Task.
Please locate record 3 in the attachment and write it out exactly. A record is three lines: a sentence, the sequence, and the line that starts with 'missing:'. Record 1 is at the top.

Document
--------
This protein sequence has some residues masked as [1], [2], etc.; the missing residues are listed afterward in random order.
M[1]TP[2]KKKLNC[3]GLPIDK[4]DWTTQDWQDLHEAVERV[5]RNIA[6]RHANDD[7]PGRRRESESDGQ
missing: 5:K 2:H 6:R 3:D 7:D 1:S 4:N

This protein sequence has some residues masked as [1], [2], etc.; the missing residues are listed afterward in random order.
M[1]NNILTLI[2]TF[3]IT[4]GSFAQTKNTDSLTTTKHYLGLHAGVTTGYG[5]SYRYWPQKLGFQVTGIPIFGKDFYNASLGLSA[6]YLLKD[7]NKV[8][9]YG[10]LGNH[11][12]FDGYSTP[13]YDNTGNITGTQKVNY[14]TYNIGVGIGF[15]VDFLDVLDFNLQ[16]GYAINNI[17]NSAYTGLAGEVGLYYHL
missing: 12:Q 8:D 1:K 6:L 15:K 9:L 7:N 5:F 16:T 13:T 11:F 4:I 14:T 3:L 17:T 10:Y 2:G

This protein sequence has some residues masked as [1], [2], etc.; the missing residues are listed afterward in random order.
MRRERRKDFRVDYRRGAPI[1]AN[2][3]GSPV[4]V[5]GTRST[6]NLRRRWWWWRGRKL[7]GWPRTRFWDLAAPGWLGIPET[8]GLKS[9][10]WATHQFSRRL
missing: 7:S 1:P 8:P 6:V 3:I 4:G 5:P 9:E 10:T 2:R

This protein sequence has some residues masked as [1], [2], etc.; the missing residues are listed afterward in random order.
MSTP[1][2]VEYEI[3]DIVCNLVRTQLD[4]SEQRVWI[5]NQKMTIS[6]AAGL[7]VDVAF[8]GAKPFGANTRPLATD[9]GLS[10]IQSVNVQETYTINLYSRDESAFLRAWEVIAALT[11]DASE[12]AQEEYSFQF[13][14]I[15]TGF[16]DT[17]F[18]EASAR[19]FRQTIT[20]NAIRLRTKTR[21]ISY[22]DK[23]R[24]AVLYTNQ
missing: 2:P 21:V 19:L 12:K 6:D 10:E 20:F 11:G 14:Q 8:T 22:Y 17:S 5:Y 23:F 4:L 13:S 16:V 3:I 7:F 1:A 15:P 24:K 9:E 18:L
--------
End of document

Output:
This protein sequence has some residues masked as [1], [2], etc.; the missing residues are listed afterward in random order.
MRRERRKDFRVDYRRGAPI[1]AN[2][3]GSPV[4]V[5]GTRST[6]NLRRRWWWWRGRKL[7]GWPRTRFWDLAAPGWLGIPET[8]GLKS[9][10]WATHQFSRRL
missing: 7:S 1:P 8:P 6:V 3:I 4:G 5:P 9:E 10:T 2:R